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CCA working to ensure construction industry stays on firm footing as pandemic recovery gets underway


May 13, 2020
By David Kennedy

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Question marks continue to hang over the Canadian economy as provinces cautiously set course for a return to normal. Construction has weathered the COVID-19 crisis with fewer disruptions than many other industries, but hasn’t escaped unscathed. Now, as government-mandated business closures begin coming to an end across the country, how quickly investments in new homes, offices, industrial sites and infrastructure projects bounce back, will shape the outlook for the months ahead.

Amid this uncertainty, the Canadian Construction Association is quietly working to shore up the building industry and make sure construction is on strong footing for the slow return to business as usual.

“Our priority is ensuring the industry survives today so we can thrive as we come into economic recovery,” the CCA’s President, Mary Van Buren, said in an interview.

Throughout the challenges of the past two months, the industry has come together on implementing rigorous health and safety measures to guard against COVID-19. It’s also stepped up to donate thousands of masks, gloves and other forms of PPE to frontline health care workers.

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“It really has been quite inspiring to watch how the industry has worked together and focused on the health and safety of workers and the families and the community,” Van Buren said.

Like its members coast to coast, the CCA itself was forced to adapt as coronavirus spread across North America.

To protect delegates and staff, the association cancelled its annual conference, which was planned for San Diego last month. In spite of the setback, the vast majority of the conference’s sponsors have opted to keep their sponsorship in place to support the association as it guides the industry though uncertain times. Travelers Canada, Aon, Borden Ladner Gervais, Intact Insurance, Northbridge Insurance, SMS Equipment, The Guarantee Co., Trisura and Zurich Insurance are among the top sponsors.

Though some construction has been halted over the past six weeks — most notably in Quebec and in some segments of the Ontario market — work on most job sites has continued. To allow construction to go on while keeping workers safe, the CCA released a set of standardized COVID-19 job site protocols last month. With input from local and provincial parters groups, the document advises on everything from pre-screening procedures to job site compartmentalization. It’s now on its fourth version.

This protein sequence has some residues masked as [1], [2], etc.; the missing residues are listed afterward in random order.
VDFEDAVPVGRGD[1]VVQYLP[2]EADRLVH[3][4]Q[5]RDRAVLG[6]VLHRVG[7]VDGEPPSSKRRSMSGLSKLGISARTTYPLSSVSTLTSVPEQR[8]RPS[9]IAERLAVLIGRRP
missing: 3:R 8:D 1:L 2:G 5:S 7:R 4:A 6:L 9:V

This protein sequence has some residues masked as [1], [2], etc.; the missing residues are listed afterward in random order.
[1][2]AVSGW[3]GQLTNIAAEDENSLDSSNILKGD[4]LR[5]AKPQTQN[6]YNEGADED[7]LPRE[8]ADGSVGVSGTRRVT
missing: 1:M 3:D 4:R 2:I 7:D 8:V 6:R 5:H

The steps are necessary, but don’t come cheap.

“You can imagine, with the cost of sanitation, social distancing, all these things have contributed to higher costs and delays,” Van Buren said, noting the CCA has been in constant contact with governments to ensure contractors and others in the construction supply chain have access to key support programs. To name a few, it’s worked with Ottawa on the Canada Emergency Wage Subsidy, Export Development Canada’s COVID-19 programs and has been advocating for the creation of Emergency COVID-19 Construction Cost Relief Program.

As Canada’s economy comes out of lockdown, Van Buren said the CCA will continue collaborating with government groups to ensure there’s enough liquidity in the market.

“The economic stimulus needs to measured out over a period of time,” Van Buren said, pointing out that contractors are beginning to see revenue dry up as they are paid out for jobs completed earlier in the year.

“There’s going to be a period of time where they have no revenue coming in and then, they’re going to start ramping up for new projects,” she said. “With their overhead and lease and payroll and all those other things… they won’t get paid for another two to three months, so it’s really critical that the funding flows over a period of time.”

Ensuring construction is on firm footing will also allow it to quickly respond when federal, provincial and municipal governments begin rolling out infrastructure programs to kick-start the wider economy.

“Investing in infrastructure is a proven stimulus measure,” Van Buren said. “Above and beyond the direct benefits that is brings to communities like clean water or community centres or hospitals, studies have shown that it can generate a return of anywhere from 0.4- to 1.5-times the investment.”

The CCA will be looking for a fresh stream of projects approved under the federal government’s 12-year Investing in Canada plan, but is also hoping for some addition stimulus in areas needing extra support. Van Buren pointed to Alberta as one region that has been particularly hard-hit by the oil crash that coincided with the COVID-19 pandemic.

To help the economy land on its feet, the CCA and its provincial partners have been urging governments to continue advancing the procurement processes for new infrastructure so projects are shovel-ready as coronavirus restrictions are loosened.

“We need to keep the pump primed… We have to give confidence to an industry of workers that there is a lot of great work to be done and [to] just hold on,” Van Buren said.


David Kennedy is the editor of On-Site magazine.